[0046] As with the knitting pattern of Figure 7, each of the chain knitting yarns 42 and the first and second multi-stranded weft yarns 44, 46 can be formed of any suitable material, such as polyester, nylon or acrylic, and each yarn can have any suitable weight/thickness and any number of filaments. In some cases, any or all of the chain knitting yarns 42 and the first and second multi-stranded weft yarns 44, 46 include two or more yarns (which can be the same or different) twisted or doubled together.

[0047] In some cases, the selvage portions 56 of the knit structure 40 is saved and used to form a cord 50. In others, the selvage portions 56 are discarded.

[0048] Figure 13 is a digital image of a cord 50 formed from the knitting pattern 38 of Figure 12 after separation of the knit structure between chain knitting yarns 42. Yarn strands 52 correspond to the cut portions of the first and second multi-stranded weft yarns 44, 46 and base 54 corresponds to one of the chain knitting yarns 42. If the knit structure formed from knitting pattern 38 were cut differently, a cord 50 as shown in Figures 10-11 could also be obtained. As shown in Figure 13, some cords 50 include two or more sets (such as sets 55, 57 in Figure 13) of multi-stranded yarns 52 that extend from different sides/portions of the base 54, like bristles extending from different sides of a brush. In this case, the cord 50 is positioned within the gaps 30A,B of the sidewalls 28A,B such that the base 54 is proximate the top surface 18 of the fastening tape 10 and the multi-stranded yarns 52 extend in an upward direction from the top surface 18 as far as possible. In some cases, the cord 50 of Figure 13 is bent so the two or more sets of multi-stranded yarns 52 rotate toward one another as the cord 50 is positioned within a gap 30A,B.

[0049] Figure 14 illustrates yet another non-limiting example of a knitting pattern

38. In this example, the knit structure includes two selvage portions 56, fourteen chain knitting yarns 42, thirteen first multi-stranded weft yarns 44, and thirteen second multi- stranded weft yarns 46. Any or all of chain knitting yarns 42, first multi-stranded weft yarns 44 and second multi-stranded weft yarns 46 can be made of any suitable yarns and/or combination of yarns, for example as described above with respect to the knitting pattern of Figures 7 or 12.

[0050] Various modifications to the knitting pattern 38 and the yarns used therein may be made to alter the characteristics of the cord 50 produced from the knitting pattern. Other types of cords besides knitted cords may be used. For example, a cord may have a base or a core with brush-like extensions. As another example, the cord may consist of a plurality of longitudinally-extending multi-stranded yarns that are twisted or doubled together. In some cases, the yarns extend approximately 360° around a base or core. In some cases, the cords are made of a single type of material (e.g., fibers such as polyester).

[0051] As another variation, the density and hardness of the yarn strands 52 of the cord 50 can be adjusted by changing the composition of the first and second multi-stranded weft yarns 44, 46. For example, the number of yarns making up each of the first and second multi-stranded weft yarns 44, 46, as well as the weights of the filaments and/or the number of filaments making up each yarn of the multi-stranded weft yarns 44, 46 can vary. Along these lines, the composition of yarns making up the first and second multi-stranded weft yarns 44, 46 can be adjusted to vary the elasticity of one or more portions of the cord 50. In this way, the stability of the cord 50 once placed in the gaps 30A,B can be controlled. In some cases, the stability of the cord may also be increased with the application of heat.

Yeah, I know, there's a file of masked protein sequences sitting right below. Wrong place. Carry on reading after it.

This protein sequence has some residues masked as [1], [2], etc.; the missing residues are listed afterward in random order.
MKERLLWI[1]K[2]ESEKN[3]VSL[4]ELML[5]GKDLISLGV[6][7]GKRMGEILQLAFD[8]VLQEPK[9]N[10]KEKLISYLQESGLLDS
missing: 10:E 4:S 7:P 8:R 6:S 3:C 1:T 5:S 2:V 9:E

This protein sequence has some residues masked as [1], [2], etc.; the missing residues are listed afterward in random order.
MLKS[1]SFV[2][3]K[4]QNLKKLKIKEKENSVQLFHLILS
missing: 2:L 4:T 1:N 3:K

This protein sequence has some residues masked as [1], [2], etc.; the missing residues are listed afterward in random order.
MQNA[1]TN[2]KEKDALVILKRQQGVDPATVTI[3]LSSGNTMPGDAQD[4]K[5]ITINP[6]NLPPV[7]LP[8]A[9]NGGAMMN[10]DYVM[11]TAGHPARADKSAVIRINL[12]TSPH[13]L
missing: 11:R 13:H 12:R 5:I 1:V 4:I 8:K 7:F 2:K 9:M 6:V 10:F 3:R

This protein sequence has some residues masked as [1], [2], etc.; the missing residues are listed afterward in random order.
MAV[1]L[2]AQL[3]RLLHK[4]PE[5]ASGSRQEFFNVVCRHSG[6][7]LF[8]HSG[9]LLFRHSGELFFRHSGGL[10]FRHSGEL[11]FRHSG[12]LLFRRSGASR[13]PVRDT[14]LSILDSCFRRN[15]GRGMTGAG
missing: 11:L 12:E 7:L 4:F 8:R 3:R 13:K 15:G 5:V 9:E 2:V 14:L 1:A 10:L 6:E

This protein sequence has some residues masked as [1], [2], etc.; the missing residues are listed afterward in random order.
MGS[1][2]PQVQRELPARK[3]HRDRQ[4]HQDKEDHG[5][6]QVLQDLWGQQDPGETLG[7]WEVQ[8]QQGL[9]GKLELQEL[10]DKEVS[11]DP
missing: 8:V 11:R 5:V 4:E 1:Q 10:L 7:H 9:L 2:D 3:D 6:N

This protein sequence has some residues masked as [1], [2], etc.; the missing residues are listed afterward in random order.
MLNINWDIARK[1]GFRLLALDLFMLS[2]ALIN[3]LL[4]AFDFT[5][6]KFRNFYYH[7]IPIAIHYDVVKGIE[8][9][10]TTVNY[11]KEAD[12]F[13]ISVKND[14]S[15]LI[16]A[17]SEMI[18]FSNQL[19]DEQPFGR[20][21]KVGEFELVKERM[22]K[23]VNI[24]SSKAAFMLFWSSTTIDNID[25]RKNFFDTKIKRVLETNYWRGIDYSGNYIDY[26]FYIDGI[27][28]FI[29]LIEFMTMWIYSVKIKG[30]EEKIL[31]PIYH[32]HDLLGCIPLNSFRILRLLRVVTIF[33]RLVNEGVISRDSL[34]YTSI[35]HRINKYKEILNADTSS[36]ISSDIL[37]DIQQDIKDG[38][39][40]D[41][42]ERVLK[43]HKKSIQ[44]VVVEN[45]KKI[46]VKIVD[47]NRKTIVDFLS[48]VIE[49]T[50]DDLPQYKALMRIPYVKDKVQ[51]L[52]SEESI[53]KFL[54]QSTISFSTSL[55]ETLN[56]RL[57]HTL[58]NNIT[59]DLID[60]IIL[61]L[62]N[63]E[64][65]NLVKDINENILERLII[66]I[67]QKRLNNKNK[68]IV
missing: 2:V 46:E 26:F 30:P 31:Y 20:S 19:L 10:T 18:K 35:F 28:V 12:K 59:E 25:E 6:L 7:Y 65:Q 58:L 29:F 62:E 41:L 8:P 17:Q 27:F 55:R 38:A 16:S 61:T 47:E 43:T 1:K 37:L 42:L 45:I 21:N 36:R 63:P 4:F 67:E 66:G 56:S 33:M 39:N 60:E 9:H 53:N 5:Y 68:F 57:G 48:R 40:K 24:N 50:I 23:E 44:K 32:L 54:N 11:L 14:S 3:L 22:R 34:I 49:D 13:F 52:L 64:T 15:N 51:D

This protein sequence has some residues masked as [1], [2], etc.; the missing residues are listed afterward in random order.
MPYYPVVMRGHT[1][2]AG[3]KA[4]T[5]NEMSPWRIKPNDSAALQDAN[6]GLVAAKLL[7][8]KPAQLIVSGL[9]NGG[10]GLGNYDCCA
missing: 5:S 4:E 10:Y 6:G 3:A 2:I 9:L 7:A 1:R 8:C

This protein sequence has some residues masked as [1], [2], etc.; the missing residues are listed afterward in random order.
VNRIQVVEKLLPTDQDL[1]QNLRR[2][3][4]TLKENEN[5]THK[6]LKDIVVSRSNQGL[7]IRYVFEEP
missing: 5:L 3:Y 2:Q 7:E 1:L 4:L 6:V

[0052] In some examples, the cord 50 may be adjusted by varying the number and/or thickness of the yarns making up the first and second multi-stranded weft yarns 44, 46 (and in turn, the strands of yarn 52). For example, reducing the friction generated between the strands of yarns 52 and a surface of the trench on which the fastening tape 10 is placed during a molding process can help facilitate alignment, while increasing the friction generated between the strands of yarn 52 and the top surface 18 and/or sidewalls 28A,B may help secure the cord 50 within the gaps 30A,B. In addition, using thinner yarns with more filaments may be desirable, and may provide less twisting. If too many yarns are used, the yarns may absorb foam during the molding process, which may cause an undesirable air bubble or void. [0053] The cords 50 described and illustrated herein are flexible and thus advantageously bend if the fastening tape 10 with which they are assembled bends, for example if fastening tape 10 is used with a curved mold.

[0054] In some cases, one or more of the yarns used for the chain knitting yarns 42 and/or the first and second multi-stranded weft yarns 44, 46 can be heat adhesive yarns, such as commercially available yarn known as Toray's ELDER yarns, which is made from nylon with a low melting point. Such yarns with low melting points may be particularly desirable if heat is applied to the yarns to help with the attachment of the cord 50 within the gaps 30A,B.

[0055] The above-described aspects are merely possible examples of implementations, merely set forth for a clear understanding of the principles of the present disclosure. Many variations and modifications can be made to the above-described examples without departing substantially from the spirit and principles of the present disclosure. All such modifications and variations are intended to be included herein within the scope of the present disclosure, and all possible claims to individual aspects or combinations of elements or steps are intended to be supported by the present disclosure. Moreover, although specific terms are employed herein, as well as in the claims which follow, they are used only in a generic and descriptive sense, and not for the purposes of limiting the described invention, nor the claims which follow.